what does the pregnancy discrimination act protects

What Does the Pregnancy Discrimination Act Protect?

By Thomas McKinney

The Pregnancy Discrimination Act of 1978 amended Title VII of the Civil Rights Act of 1964. It put importance protections against workplace discrimination occurring on the basis of pregnancy, childbirth, or other, related, medical conditions. Here, we will get into more of the specifics regarding the protections provided by the Pregnancy Discrimination Act.

What Does the Pregnancy Discrimination Act Protect?

Workplace discrimination refers to treating an employee or potential employee unfavorably in relation to any terms or conditions of employment as well as other employment actions which can include hiring, firing, pay rate, job responsibilities, promotions, demotions, training, and the receipt of employment benefits such as vacation, sick leave, and health insurance, among other things. Pregnancy discrimination refers to an employee suffering adverse employment actions based on pregnancy, childbirth, or medical conditions related to pregnancy or childbirth.

It is even asserted and found valid in some courts that the Pregnancy Discrimination Act protects against discrimination if you are not pregnant, but are planning to become pregnant. This would mean that an employer would be prohibited from changing the terms of employment based on something like expectations about how pregnancy may impact your job. While some courts do not believe that the Pregnancy Discrimination Act covers planning for pregnancy, others assert that there is clearly a valid basis for such protection as it is a solid example of sex discrimination. Only women can become pregnant, after all.

An employer cannot discriminate against pregnancy-related medical conditions. There are a number of impairments that can be pregnancy-related. This includes doctor-ordered bed rest, gestational diabetes, or pregnancy-induced hypertension known as preeclampsia. In addition to protection under the Pregnancy Discrimination Act, such disabilities may also be protected under the Americans with Disabilities Act. An employer is thus expected to provide reasonable accommodations for such disabilities unless it would cause undue hardship. Reasonable accommodation may involve lightened duties or job leave.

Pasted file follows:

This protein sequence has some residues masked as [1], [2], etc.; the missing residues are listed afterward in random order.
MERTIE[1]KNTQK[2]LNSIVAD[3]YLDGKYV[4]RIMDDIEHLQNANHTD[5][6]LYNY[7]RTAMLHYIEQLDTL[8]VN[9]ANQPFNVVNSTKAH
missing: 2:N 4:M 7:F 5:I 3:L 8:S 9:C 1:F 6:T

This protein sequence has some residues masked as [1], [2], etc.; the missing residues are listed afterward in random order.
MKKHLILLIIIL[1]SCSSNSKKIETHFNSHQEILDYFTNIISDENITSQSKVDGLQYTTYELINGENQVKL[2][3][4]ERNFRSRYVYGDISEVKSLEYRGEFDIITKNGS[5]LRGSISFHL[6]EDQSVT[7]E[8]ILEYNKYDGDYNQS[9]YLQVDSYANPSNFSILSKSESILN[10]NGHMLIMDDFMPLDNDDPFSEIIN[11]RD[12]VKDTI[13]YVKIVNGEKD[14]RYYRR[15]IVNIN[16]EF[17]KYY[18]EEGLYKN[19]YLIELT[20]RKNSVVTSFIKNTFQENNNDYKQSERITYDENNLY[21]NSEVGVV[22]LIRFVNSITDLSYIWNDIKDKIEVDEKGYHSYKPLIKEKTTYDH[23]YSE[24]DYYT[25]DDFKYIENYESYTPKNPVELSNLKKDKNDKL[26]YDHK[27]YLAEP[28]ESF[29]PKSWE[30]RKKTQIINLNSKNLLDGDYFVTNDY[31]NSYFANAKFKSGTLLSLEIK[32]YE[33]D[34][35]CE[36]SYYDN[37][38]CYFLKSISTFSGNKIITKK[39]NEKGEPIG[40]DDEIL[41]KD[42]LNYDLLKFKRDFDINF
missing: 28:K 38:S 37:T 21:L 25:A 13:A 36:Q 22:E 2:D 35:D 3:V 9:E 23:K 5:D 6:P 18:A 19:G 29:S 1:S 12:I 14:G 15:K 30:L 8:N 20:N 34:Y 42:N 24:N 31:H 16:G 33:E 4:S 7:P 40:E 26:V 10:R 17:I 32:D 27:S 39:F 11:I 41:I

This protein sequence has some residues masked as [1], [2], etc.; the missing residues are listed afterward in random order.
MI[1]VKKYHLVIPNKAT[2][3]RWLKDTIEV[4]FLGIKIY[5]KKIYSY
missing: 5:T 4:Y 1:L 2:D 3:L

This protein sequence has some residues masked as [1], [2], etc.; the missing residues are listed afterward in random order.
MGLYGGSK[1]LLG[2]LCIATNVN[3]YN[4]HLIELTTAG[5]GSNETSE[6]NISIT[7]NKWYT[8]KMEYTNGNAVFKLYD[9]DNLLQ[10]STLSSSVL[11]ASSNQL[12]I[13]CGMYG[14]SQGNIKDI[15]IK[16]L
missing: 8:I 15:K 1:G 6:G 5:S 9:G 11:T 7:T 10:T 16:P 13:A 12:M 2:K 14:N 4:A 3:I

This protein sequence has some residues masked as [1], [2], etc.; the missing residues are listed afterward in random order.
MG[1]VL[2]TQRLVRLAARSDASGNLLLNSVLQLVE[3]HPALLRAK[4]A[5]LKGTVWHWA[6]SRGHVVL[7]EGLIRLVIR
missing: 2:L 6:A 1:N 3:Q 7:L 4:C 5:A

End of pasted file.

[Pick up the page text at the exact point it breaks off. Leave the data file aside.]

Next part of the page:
If a pregnancy-related condition causes temporary disability, an employer must treat the pregnant employee in the same way that it would any other employee with a temporary disability. This means that if a temporarily disabled employee is allowed to take disability leave, then an employee with a temporary disability related to pregnancy must be allowed to do the same. This, however, works both ways. For instance, if an employer requires submission of a doctor’s statement pertaining to an employee’s ability to work prior to granting temporary disability leave, then the same can be required of an employee with a temporary disability related to pregnancy. Essentially, the rights and responsibilities of employees claiming temporary disability must remain standard regardless of whether or not the disabling condition is pregnancy-related or related to something else.

Employment Law Attorneys

Know your rights. If you have any questions about your rights as an employee or your employer’s responsibilities to you as their employee, do not hesitate to reach out to the trusted employment law attorneys at Castronovo & McKinney. Contact us today.

About the Author
Tom McKinney is an experienced NJ Employment Lawyer in all major areas of labor and employment law, including discrimination, harassment, overtime violations, wage and hour claims, sexual harassment, wrongful discharge, Title VII, ADA, ADEA, FMLA, LAD, FLSA, and all other employment law claims. Tom is admitted to practice in the States of New Jersey and New York, United States District Court for the Eastern District of New York, Southern District of New York, District of New Jersey, and United States Court of Appeals for the Third Circuit. Prior to forming the firm, Tom practiced at Gibbons P.C. in Newark, NJ. If you have any questions regarding this article, contact Tom here today.